Yesterday he was your nephew, today he is our son.

Posted on May 31, 2012


What the Day Owes the Night

The book opens with Younes, the son of an illiterate Muslim farmer, contemplating his father’s uncharacteristic happiness. The happiness is short-lived (happiness is in short supply throughout the novel in fact).  After an arson attack on their promised harvest, the family is forced to move to a city slum in the coastal town of Oran.  But Younes’s father is further cursed. He loses what little money he has in a con and is forced to hand Younes into the care of Younes’s successful uncle and French Catholic aunt. Thus, Younes becomes Jonas, shifts from nephew to son, moves from the Muslim city of Oran to the European town of Rio Salado. This sequence of events is the first of many extended metaphors on which the book is built.

As Jonas grows up he forms friendships with three boys, all of European descent – two French, Fabrice and Jean-Christophe and one Jewish, Simon.  Their friendship starts in violence and ends with rejection.  Between these different representatives of Algeria we see the history of the country played out.  But throughout, Jonas is a by-stander. An adopted guest in the house of his uncle and aunt, he seems passive at every key moment in his own life, as if he feels himself also to be a guest in the life of his friends, too polite to ask for what he wants, passively watching as everyone else grabs what they want most – the beautiful Emilie.  In turn, Emilie has relationships with Fabrice, Jean Christophe, and finally Simon, whom she marries and with whom she has a child. But it is always Jonas that she loves. He only has to say he loves her in return and she will be his. Sadly, two things stand in the way.  A promise Jonas has made to Emilie’s mother, a woman who seduced Jonas years before, didn’t want him, but doesn’t want him to have her daughter, and his friendship with Jean Christophe, who is devastated when he realises that Emilie only truly love Jonas.   In doing nothing to win Emilie, Jonas proves himself to be a good man, but condemns himself and all around him to unhappy lives. Ultimately the prize, Emilie, is won by no one and the cost of the fight leaves nothing left worth having.

At various points in the book, it opens with Jonas’s father losing their ancestral land, and ends with a group of forced emigrants living in Aix en Provence talking as old men about the country they left behind, the book deals with heritage, ownership and belonging.  When Jonas first lives with his uncle, his uncle takes him into a room to show him pictures of his ancestors, primarily is great-grandmother, detailing where they came from and how they built and lost a fortune.  This scene is mirrored when the local landowner (of Spanish descent), stands with Jonas looking out over his vineyards at the start of the war of independence and describes his own great-grandfather’s efforts to develop the barren land, explaining why he belongs to the land and the land to him, as surely as to any Arab.  The key to Jonas’s character is in his reply.  Jonas imagines in return the Berber shepherd boy who walked the land before any of their ancestors, contented, and at peace. Who did not want to own the land, or shape the land, but was happy to exist in harmony with it.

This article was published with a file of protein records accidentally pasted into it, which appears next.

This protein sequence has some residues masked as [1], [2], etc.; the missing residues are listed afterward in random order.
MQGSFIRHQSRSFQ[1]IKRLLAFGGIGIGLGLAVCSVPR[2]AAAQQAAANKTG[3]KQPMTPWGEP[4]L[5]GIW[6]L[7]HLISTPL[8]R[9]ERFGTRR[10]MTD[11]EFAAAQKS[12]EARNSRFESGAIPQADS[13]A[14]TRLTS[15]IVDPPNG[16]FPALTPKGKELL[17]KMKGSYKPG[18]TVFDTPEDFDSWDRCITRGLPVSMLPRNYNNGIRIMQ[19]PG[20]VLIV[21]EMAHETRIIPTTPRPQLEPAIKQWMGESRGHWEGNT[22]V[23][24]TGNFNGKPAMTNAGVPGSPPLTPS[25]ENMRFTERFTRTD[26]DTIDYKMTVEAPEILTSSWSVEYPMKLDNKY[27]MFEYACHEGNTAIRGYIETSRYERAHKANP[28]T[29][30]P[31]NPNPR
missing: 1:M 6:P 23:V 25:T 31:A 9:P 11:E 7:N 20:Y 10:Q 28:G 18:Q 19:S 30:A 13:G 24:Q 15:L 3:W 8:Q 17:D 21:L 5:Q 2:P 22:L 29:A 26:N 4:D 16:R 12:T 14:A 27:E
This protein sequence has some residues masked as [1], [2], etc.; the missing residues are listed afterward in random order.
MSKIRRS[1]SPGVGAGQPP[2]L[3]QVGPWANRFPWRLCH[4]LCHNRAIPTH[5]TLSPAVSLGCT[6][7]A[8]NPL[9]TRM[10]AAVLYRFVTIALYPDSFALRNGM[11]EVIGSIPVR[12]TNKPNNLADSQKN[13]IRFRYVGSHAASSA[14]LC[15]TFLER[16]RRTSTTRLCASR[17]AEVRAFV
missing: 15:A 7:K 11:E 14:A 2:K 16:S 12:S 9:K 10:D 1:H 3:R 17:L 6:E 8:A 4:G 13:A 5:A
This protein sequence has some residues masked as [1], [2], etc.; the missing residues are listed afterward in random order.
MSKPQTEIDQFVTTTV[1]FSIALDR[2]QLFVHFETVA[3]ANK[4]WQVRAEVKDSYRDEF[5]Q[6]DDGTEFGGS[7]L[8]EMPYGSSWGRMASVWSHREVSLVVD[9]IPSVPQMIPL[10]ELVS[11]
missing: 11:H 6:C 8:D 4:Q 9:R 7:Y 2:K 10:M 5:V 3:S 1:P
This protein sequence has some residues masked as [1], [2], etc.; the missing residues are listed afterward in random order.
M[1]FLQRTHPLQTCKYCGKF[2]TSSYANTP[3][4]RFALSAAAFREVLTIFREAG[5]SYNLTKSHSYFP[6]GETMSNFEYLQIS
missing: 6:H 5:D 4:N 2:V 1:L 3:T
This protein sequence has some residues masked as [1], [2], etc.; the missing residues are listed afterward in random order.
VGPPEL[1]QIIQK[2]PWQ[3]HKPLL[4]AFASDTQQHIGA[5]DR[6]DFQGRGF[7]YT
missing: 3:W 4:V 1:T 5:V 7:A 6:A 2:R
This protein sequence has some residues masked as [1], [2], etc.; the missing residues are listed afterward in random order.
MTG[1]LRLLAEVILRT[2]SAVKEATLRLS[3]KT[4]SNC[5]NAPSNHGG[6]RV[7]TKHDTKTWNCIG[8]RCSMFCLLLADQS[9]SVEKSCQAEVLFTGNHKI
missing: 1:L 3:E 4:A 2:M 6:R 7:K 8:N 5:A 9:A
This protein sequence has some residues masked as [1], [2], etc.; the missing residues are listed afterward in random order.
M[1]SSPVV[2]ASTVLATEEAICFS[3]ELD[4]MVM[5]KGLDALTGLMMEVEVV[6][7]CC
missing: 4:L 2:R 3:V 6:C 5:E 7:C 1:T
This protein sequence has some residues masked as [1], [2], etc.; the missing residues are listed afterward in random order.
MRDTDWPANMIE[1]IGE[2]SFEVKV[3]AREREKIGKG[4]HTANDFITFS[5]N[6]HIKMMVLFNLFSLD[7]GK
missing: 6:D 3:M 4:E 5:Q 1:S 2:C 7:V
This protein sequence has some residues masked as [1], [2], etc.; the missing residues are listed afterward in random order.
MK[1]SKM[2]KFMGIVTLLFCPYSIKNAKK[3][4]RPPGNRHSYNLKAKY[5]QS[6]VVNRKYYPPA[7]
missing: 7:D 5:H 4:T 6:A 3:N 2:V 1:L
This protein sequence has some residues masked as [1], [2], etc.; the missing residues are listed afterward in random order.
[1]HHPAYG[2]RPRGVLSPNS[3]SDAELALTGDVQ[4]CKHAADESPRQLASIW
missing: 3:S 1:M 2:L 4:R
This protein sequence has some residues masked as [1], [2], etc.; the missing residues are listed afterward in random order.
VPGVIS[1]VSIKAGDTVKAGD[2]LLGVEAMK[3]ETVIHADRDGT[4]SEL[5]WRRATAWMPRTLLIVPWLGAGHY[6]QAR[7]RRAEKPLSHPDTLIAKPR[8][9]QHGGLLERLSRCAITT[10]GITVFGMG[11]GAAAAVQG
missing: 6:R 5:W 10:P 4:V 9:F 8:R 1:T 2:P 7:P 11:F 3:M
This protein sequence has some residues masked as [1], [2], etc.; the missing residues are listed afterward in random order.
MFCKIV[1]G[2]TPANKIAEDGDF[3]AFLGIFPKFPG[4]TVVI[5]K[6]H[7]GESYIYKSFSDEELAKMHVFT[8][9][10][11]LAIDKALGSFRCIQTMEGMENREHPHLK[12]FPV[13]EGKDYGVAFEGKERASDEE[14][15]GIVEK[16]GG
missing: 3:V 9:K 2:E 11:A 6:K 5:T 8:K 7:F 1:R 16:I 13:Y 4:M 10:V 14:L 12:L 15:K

By the end of the book, when Jonas flies to France to visit Emilie’s grave, the tragedy of Jonas’s inability to fight for what he wants is explicitly laid out. At any point, Emilie would have accepted Jonas if he’d only fought harder for her.  For me, although epic in length, Jonas and Emilie’s love story is at such a remove, so unexplored, that it has little effect on the reader. The real emotional punch lies in the relationship Jonas has with his friends. Friends he believes reject him because he’s an Arab.  It is never clear whether they do think this or whether Jonas imagines these attitudes on their behalf. Perhaps both.  Ultimately, it is Jonas’s relationship with Jean-Christophe, which moves us.   Throughout the book, Jonas appeals to Jean-Christophe for reconciliation, perhaps his most active moments are when he does so, only to be rejected over and over.  It doesn’t matter to Jean-Christophe that Jonas didn’t end up with Emilie, he was the one she loved and everyone else was a loser.  It isn’t until the final pages of the book, when in almost too late, when they are old men with no fight left, that we are shown what their friendship has meant to both of them.  And like wining a country devastated by decades of war, it is a moment of happiness and of sadness. Sadness at a cost that could have been spared.  Sadness at the waste of so much time.

Although the book works its extended metaphors hard – the parallels between the characters and their place in the colonial argument is all too clear – they never swamp the plot which can easily be read for its surface story alone.  It’s beautifully written. Evocative in its sense of lost place and time, the beautiful seaside towns of pre-independence Algeria, the vineyards, the dances, the easy friendships between different nationalities and religions and the instinct for the modern. While the talk of the women, as they sit in their courtyard in the slum, exposes a different side of this world, helpless and forgotten yet nonetheless rich, intimate, full of texture and warmth.   Khadra pulls off a balancing act between all the factions without ever revealing his own attitude to any of them.  In fact, you are left with a sense that he loves them all. Understands the place of all of them in Algeria’s history.

As a footnote, if you’re thinking of reading this novel, don’t read any interviews with Khadra before doing so. You may not like him, and they will put you off reading his work, which would be a shame.  The novel is less angry and more evenhanded than its novelist.